Standing just 24 feet tall, Daguerre Point Dam on the Yuba River is a dwarf compared to most mainstem dams on California’s Central Valley rivers, which tower more than 500 or 600 feet. Though short in stature, the dam has become a sizable point of contention. Built at the beginning of the 20th century to prevent mining debris from washing into the Feather and Sacramento rivers, the dam provides hydraulic head for irrigation diversions. Two fish ladders, one on each side of the river, were added in 1937 to allow salmon and steelhead access to the reaches between Daguerre and the Englebright dam upstream.
However, these fish passage facilities prove inadequate under certain flow conditions, and the National Marine Fisheries Service identified the dam as a major stressor to native anadromous fish populations in a biological opinion issued last year. Motivated by the aspiration of healthy salmon populations, various entities now advocate removing the structure, while others maintain the barrier serves as an important water diversion to the valuable local agricultural industry, and also blocks predatory fish (such as striped bass) from accessing salmonid rearing habitat above the dam.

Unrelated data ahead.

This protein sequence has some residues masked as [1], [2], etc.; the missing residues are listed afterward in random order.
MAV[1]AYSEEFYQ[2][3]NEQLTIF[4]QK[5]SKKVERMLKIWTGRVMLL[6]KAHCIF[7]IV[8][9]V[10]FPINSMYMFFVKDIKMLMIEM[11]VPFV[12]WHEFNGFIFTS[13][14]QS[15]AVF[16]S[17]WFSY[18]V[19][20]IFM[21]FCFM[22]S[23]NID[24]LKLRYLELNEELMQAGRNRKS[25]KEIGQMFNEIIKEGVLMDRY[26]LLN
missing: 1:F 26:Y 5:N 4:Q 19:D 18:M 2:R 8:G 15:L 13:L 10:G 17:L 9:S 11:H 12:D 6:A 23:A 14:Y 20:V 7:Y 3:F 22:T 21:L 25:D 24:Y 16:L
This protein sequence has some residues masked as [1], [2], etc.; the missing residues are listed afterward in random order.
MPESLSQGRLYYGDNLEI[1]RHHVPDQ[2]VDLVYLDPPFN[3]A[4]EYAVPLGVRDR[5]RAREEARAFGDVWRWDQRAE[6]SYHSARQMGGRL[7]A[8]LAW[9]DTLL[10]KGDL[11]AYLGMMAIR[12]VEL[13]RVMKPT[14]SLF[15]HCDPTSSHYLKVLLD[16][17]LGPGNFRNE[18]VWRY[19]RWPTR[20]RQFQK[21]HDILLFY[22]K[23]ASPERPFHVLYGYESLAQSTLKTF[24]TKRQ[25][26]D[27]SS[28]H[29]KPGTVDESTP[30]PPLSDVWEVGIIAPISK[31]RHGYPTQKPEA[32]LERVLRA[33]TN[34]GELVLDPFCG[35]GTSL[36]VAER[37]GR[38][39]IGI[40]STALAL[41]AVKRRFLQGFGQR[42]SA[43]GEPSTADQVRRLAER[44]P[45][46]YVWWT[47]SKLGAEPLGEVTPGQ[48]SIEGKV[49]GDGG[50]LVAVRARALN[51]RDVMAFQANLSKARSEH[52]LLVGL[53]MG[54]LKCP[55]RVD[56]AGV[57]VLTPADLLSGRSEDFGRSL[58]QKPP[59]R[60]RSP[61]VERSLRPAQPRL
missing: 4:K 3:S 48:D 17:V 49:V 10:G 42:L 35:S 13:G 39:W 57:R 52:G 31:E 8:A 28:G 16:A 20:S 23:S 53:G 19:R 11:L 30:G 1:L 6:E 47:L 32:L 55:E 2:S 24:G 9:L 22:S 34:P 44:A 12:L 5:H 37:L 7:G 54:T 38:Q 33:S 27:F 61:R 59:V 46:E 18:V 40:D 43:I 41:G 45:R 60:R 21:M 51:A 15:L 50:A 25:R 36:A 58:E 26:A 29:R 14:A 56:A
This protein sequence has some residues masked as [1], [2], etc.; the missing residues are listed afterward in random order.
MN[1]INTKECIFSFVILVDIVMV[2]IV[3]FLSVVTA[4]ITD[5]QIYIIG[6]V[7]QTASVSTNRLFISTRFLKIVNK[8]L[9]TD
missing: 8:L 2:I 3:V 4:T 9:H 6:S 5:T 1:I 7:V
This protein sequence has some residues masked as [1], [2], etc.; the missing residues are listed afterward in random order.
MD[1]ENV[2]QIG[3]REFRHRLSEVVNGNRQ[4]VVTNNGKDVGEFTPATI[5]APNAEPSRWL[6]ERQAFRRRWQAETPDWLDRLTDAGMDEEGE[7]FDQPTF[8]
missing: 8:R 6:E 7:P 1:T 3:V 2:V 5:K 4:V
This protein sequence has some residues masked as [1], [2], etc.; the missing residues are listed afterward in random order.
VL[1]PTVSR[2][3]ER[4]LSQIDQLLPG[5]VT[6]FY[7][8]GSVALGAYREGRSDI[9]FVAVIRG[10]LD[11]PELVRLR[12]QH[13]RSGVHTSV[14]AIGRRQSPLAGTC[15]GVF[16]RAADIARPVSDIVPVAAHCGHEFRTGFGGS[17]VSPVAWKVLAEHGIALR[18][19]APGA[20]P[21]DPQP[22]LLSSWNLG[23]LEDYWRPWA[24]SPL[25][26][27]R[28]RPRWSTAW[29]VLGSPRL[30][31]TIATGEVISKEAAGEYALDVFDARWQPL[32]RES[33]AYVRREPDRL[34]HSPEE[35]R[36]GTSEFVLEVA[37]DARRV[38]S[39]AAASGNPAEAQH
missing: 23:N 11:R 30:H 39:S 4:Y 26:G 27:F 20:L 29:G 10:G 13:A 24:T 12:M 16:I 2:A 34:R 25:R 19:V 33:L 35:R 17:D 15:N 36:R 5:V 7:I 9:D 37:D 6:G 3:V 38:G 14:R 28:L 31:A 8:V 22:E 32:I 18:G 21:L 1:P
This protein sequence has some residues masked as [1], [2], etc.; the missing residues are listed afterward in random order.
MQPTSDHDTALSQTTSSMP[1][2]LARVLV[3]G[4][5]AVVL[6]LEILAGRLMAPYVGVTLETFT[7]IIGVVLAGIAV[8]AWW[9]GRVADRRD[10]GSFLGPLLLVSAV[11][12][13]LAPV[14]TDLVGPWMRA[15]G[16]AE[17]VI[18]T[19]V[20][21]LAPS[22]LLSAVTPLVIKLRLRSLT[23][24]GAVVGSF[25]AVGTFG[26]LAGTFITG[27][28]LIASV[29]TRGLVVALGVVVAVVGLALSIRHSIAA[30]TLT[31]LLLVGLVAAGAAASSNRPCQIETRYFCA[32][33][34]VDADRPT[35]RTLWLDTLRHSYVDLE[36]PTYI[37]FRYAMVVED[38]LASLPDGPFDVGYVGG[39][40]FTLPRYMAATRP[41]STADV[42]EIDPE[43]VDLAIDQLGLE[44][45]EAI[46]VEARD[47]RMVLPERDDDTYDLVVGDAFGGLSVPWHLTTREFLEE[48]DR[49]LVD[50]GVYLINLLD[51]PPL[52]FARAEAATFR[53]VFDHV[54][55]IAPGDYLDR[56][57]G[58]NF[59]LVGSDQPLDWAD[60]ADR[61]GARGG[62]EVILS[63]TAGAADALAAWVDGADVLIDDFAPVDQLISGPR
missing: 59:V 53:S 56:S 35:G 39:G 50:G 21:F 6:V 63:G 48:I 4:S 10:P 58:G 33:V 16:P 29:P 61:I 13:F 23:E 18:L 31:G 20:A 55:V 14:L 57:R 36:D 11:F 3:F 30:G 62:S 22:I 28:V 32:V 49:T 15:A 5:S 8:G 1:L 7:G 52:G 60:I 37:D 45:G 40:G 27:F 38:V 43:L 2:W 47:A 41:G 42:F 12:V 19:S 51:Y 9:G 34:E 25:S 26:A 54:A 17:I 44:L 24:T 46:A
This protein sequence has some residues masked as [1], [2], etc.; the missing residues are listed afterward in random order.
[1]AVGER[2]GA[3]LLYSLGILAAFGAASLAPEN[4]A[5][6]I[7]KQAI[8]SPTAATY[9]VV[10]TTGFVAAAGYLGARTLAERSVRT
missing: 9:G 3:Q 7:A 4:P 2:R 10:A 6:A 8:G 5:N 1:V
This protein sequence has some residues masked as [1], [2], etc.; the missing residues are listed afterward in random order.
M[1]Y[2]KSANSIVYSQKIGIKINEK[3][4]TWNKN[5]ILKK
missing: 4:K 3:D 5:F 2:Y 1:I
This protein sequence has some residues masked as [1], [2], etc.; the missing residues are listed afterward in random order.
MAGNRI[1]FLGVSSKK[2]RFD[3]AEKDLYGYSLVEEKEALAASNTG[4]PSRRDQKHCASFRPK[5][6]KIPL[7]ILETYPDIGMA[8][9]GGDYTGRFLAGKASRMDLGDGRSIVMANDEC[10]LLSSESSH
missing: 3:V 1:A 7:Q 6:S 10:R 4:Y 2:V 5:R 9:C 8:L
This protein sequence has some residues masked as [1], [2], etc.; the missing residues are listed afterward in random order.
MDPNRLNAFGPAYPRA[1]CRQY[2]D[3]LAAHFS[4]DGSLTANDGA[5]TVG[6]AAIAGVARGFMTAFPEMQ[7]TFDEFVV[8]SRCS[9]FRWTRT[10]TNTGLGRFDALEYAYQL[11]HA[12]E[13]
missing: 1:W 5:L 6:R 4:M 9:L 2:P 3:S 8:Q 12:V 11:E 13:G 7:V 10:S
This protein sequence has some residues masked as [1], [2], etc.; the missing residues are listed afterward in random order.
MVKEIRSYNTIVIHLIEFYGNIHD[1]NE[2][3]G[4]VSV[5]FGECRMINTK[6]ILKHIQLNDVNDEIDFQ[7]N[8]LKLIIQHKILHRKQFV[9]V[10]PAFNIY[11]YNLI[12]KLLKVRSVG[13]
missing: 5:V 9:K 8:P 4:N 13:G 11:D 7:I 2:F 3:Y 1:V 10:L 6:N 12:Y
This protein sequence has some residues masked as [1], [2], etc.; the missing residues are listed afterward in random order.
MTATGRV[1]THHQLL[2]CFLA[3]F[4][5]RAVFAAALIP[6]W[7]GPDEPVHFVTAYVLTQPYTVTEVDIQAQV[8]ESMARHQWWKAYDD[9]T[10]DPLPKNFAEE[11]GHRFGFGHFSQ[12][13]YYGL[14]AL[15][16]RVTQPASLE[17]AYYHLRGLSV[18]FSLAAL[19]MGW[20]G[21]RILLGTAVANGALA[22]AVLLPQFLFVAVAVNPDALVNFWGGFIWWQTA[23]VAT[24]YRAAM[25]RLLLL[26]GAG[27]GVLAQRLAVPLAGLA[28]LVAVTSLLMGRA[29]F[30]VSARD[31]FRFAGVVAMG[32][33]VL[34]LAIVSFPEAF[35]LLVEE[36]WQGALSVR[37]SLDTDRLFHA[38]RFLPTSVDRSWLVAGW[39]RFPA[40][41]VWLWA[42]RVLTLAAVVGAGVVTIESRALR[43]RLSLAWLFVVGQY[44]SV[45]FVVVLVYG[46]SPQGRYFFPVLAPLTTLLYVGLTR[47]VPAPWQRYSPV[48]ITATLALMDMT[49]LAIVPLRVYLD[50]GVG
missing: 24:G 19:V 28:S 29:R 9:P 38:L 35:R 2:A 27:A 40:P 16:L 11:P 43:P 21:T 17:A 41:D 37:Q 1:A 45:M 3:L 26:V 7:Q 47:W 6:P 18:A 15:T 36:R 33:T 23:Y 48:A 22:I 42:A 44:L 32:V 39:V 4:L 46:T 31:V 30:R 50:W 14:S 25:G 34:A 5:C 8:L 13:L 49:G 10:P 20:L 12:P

A proposed hydropower project at this site recently stirred up new controversy over the future of the structure. Some see the dam as an outdated remnant of a time when the ecological impacts of development were not adequately considered. Concerned parties worry about continued and even additional fisheries impacts of the proposed hydropower facility, while advocates promise renewable energy, job creation, and improved fish passage. Such debate underscores that Daguerre Point Dam, despite its modest size, continues to be more than a small obstacle on the road to developing or restoring the Yuba River.